If you're wondering what a post-pandemic sports world looks like (at least in the immediate aftermath of COVID-19 shutting everything fun down) then an answer that Danny Green gave on the most recent episode of Load Management could give you a decent idea of the precautions that squads are putting in place.
Here's hoping that this is a prelude to actual games.
Green's answer pertained to how the Lakers are running their practice facility after it reopened this past Saturday. He detailed the new process after he was asked if he'd been in the facility since it unlocked its doors. If you've been back to a public gym since shit the fan, well, this may all sound familiar to you.
First, Green said that he had been getting his exercise in thanks to private/garage gyms since the league closed their facilities in mid-March. Then he talked about what it's like before you enter the Lakers' more formal setup.
"I got tested before [entering], they do the swab. They stick a Q-tip in your damn brain. Scramble it around," Green shared. "[After you test negative] you come in the facility, you have to wear your workout gear as you come in. The shoes that you have on, you have to take off at the door. They give you flip-flops at the front. You have to sanitize your hands, sanitize your phone, keys, etc."
After that, each Lakers player is given a schedule so too many don't interact/come across each other at once.
"Then you walk in with the flip-flops that they gave you. And whatever it [says] in the schedule that they give you, that's where you start," Green continued. "So if I start in the training room, I'll go and start in the training room and get treatment."
He also said that mask wearing is mandatory, unless you're a player who can't workout with the covering blocking your breathing holes.
As we've rounded up for you, Green said:
"[Once you're done in the training room] you have your time in the weight room, on the court, however it is, vice-versa.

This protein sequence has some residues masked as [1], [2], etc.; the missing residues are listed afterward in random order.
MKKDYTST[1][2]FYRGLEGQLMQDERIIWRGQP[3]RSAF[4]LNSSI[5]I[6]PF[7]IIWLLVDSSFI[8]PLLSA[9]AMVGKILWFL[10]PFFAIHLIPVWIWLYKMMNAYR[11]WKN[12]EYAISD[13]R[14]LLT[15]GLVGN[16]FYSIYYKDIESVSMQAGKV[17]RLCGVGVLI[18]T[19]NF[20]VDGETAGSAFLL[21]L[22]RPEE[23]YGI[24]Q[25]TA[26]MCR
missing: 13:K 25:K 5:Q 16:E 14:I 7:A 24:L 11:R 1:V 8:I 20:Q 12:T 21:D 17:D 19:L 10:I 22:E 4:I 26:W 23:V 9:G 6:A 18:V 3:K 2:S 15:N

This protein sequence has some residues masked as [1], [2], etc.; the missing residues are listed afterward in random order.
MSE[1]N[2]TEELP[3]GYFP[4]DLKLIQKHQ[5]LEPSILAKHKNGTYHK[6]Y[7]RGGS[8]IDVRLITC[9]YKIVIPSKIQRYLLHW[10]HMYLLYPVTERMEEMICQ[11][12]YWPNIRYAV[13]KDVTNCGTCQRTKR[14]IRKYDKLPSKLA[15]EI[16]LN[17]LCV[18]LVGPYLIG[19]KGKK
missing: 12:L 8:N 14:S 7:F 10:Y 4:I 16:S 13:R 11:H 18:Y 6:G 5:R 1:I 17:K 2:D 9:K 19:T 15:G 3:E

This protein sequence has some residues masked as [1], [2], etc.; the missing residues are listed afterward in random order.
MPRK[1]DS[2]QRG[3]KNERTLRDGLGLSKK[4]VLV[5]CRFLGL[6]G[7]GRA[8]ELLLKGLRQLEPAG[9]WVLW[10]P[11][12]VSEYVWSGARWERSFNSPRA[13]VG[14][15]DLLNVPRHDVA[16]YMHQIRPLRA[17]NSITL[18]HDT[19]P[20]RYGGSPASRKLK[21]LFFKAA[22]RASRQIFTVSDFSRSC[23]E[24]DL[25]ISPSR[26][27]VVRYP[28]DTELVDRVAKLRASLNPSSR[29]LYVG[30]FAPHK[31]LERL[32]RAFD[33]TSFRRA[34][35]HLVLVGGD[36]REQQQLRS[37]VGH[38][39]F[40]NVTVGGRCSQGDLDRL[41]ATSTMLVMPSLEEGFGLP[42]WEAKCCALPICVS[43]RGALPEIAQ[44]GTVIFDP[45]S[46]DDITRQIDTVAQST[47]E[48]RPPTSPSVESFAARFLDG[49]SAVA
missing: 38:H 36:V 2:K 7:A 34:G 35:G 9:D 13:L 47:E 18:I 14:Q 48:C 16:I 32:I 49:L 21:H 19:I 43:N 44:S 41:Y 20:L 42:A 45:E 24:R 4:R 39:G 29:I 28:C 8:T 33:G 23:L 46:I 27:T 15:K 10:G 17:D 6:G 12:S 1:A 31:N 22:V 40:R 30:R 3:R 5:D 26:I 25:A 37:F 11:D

"But when you're working with the trainer you're not supposed to be touching. You're supposed to be 12 feet apart. So they instruct you what to do, how to do it. You do your weights
"For the players, you're allowed to take your mask off if you can't workout with your mask because, obviously, you can't breathe. But the training staff, everybody, has masks on. When you get to the court they have a seat for you, where your shoes are.
"You change into your basketball shoes. They you have your time that they put on the clock, like 45 minutes or so. And then, once that time is up, you have five minutes to get out. You don't use the locker room. You can't shower there. You go to your car and then you go home."
When asked why one would go through all of this instead of continuing their usage of a private gym, Green said that the advantages of going to the facility is worth it because the standards are up to the NBA's level. What that means is that they have good flooring, a regulation three-point line, etc.
You can listen to the whole episode above, but this particular topic is brought up around the 25:45 mark.
If it will further entice you, Jalen Rose was also a guest on the pod.
On this week's 'Load Management' podcast episode, Jalen Rose and Danny Green join Chopz, Adam, and Zion to talk about their deals with Puma, giving back to the community, their thoughts on The Last Dance documentary, the MJ/LeBron debate, and much more. The guys also played a game of "One Gotta Go" with Rose and Green and also fired off some rapid questions around the NBA, hip-hop, and Marvel movies.
Give it a play.